“Zia” is the debut album by Alexi Musnitsky, a young pianist born in New Mexico and currently living in Paris. Having played piano since age four with a formal background in classical training, Alexi began composing his own music when he was eighteen. Produced by Will Ackerman along with Tom Eaton and Alexi Musnitsky, and recorded at Imaginary Road studios in Vermont, the album is named after the indigenous Zia tribe of New Mexico. Cellist Eugene Friesen is featured on several of the compositions, while Tom Eaton lends subtle percussion and bass to three of the seven tracks.

“Radio God” is Get Tribal’s follow-up to the award-nominated debut, “God of Drum”, a globally-inspired project by composer Kari Hohne. Drawing upon world mythologies and diverse cultures, as well as inspiration from music and films spanning several decades, she weaves these concepts into a blend of both ancient and modern rhythms within an electronic musical framework.

“Southern Cross” is the follow-up to electronic music composer Jim Ottaway’s highly energetic “Invisible Vortex” album. Named for a distinctive constellation in the Southern Hemisphere, “Southern Cross” is Jim’s first intrinsically ambient-space album since “Liquid Moon”, which was originally released in Australia in 2011, and later internationally in 2014. Comprised of six tracks spanning seventy minutes total, the album was recorded, mixed and mastered by Jim, as well as lovingly dedicated to the memory of his mother Madge who passed away in 2015.

Darren Rogers’ “Interstellar Love” is based upon a theme of two soulmates in search of one another as they behold the celestial night sky. Consisting of seven compositions spanning fifty-two minutes, the album explores the hidden depths and desires of the heart – and how it potentially relates to a greater cosmic design.

“Distant Horseman” is the fifth album from composer and keyboardist Timothy Wenzel. A former research scientist with a chemistry background, the music of Timothy is inspired by his fascination with both the musings of life and the physical world around him. Joining Timothy on this album on all but two of the twelve compositions is violinist Josie Quick – also a member of the groups Perpetual Motion, The Coyote Poets of the Universe and the Frontera String Quartet.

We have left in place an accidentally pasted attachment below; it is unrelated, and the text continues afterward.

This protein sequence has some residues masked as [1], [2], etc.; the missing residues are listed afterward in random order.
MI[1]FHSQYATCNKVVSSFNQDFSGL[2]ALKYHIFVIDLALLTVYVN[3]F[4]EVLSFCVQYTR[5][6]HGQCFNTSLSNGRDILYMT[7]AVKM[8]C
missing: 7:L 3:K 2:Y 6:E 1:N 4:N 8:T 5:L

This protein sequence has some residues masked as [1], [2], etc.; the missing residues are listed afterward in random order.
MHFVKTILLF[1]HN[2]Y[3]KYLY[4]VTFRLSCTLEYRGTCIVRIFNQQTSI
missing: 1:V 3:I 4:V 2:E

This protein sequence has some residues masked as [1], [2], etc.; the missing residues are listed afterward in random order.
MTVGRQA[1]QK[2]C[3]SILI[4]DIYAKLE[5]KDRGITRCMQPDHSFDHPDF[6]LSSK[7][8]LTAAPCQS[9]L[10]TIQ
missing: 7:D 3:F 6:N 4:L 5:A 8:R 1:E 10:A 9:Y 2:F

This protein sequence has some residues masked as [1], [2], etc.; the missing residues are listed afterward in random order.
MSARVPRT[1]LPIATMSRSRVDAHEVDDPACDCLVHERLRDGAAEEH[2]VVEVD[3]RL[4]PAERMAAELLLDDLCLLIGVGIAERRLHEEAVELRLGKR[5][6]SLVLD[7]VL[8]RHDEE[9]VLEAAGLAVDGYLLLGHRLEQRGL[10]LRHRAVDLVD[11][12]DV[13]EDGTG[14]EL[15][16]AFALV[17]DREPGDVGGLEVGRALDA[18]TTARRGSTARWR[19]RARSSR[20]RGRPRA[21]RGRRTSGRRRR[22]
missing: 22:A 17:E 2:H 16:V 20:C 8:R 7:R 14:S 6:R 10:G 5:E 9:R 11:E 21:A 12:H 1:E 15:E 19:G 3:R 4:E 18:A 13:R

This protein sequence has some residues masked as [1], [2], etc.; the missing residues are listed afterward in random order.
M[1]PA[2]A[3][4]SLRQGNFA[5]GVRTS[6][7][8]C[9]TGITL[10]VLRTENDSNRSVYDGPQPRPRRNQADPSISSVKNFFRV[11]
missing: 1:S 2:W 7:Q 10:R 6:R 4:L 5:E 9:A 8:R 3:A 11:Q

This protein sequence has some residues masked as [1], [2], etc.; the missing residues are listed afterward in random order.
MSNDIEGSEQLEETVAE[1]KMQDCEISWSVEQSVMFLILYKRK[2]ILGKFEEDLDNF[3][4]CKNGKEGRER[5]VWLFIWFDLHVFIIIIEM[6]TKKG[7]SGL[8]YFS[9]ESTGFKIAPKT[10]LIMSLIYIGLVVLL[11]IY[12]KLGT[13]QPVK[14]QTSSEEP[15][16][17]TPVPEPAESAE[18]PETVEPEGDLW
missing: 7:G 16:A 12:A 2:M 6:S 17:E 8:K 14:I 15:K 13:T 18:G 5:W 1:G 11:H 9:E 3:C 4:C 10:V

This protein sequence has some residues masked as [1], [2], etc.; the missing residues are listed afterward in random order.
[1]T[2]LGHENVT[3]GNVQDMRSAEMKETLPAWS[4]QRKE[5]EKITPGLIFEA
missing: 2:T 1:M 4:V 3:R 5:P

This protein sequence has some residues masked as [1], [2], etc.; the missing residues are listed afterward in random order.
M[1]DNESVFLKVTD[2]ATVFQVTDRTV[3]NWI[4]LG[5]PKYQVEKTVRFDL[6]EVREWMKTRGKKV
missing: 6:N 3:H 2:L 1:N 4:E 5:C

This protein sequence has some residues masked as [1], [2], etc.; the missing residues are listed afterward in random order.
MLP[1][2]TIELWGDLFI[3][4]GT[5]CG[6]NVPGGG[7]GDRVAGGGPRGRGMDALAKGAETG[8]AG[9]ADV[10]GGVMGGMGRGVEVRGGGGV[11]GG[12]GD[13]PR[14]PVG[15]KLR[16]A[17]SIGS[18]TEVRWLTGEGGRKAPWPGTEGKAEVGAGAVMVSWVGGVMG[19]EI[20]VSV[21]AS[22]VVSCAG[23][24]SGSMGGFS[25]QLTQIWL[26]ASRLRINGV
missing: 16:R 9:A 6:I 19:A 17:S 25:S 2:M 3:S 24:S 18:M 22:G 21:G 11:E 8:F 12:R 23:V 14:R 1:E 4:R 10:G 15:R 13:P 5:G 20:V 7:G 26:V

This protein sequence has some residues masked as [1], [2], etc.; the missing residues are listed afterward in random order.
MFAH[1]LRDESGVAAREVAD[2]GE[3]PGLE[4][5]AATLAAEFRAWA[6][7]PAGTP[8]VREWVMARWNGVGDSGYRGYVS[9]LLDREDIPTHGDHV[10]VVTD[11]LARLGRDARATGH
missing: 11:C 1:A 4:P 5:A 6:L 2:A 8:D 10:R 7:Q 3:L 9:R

Few things are as delightful as when a truly remarkable ambient-electronic album crosses my path, and listening to Keith Richie’s “Ambient Highways” is about as sublime as it gets. Visually interpreted by what just may be the coolest album artwork I’ve seen in a while, “Ambient Highways” takes the listener on a fascinating voyage from start to finish. Although not derivative, notable comparisons can be drawn to Tangerine Dream, Christopher Franke, John Carpenter, Vangelis and Carbon Based Lifeforms, all of whom Keith cites as musical influences.

“Simply Beautiful Collection II” is the follow-up to “Simply Beautiful Collection” by pianist and composer, Laima Gaizutis. A Lithuanian native currently living in Houston, Texas, Laima began playing piano at the age of six. Featuring eleven piano ensemble pieces which span forty-two minutes, Laima is joined on various compositions by Lauren Chauvin on violin, Beth A. Wiehe on flute, Buzzy Smith on jazz piano, David Caceras on alto saxophone, Warren Sneed on soprano saxophone, and Gary Wiedon on harmonica.

“Dreamwalker” is the collaborative effort of Pati Pellerito and Mark Holland, who’ve created one of the most rewarding meditative albums I’ve heard in a while. Recorded in the moment while in the studio, just as they do during live performances, the album serves as a continuous sound healing journey which has been divided into nine tracks, spanning seventy-three minutes total. Pati showcases an array of exotic, mostly Far-Eastern musical instruments, including Tibetan singing bowls, quartz crystal bowls, planet gongs, handmade accent gongs, wind gong, Kaizen drum, Shruthi, Kochi chime, bells and tingshas. Mark plays a variety of Native American style flutes, Bansuri flutes, Anasazi flute and Buffalo Horn flute.

Jim Ottaway is an electronic music composer from Australia, whose album “Invisible Vortex” was created using an impressive array of electronic music gear and equipment, including several different keyboards and synthesizers. Dedicated in part to the memory of Tangerine Dream founder, Edgar Froese (1944-2015), notable influences of musical styles spanning several decades are evident, in particular, 80s-era European electronic music, 90s-era trance-techno, modern electronica, chill-out and a touch of progressive rock.

Jeffrey Seeman picked up the guitar at the age of eight, having been influenced by a variety of musical styles growing up and playing in a few bands. His album, “Everything In Between”, was produced by Will Ackerman, co-produced, mixed and mastered by Tom Eaton, and recorded at Imaginary Road studios in Vermont. Jeffrey is joined on this album by a handful of musicians who lend instruments such as cello, violin, viola, saxophone, bass, percussion and Hammond organ to various compositions.

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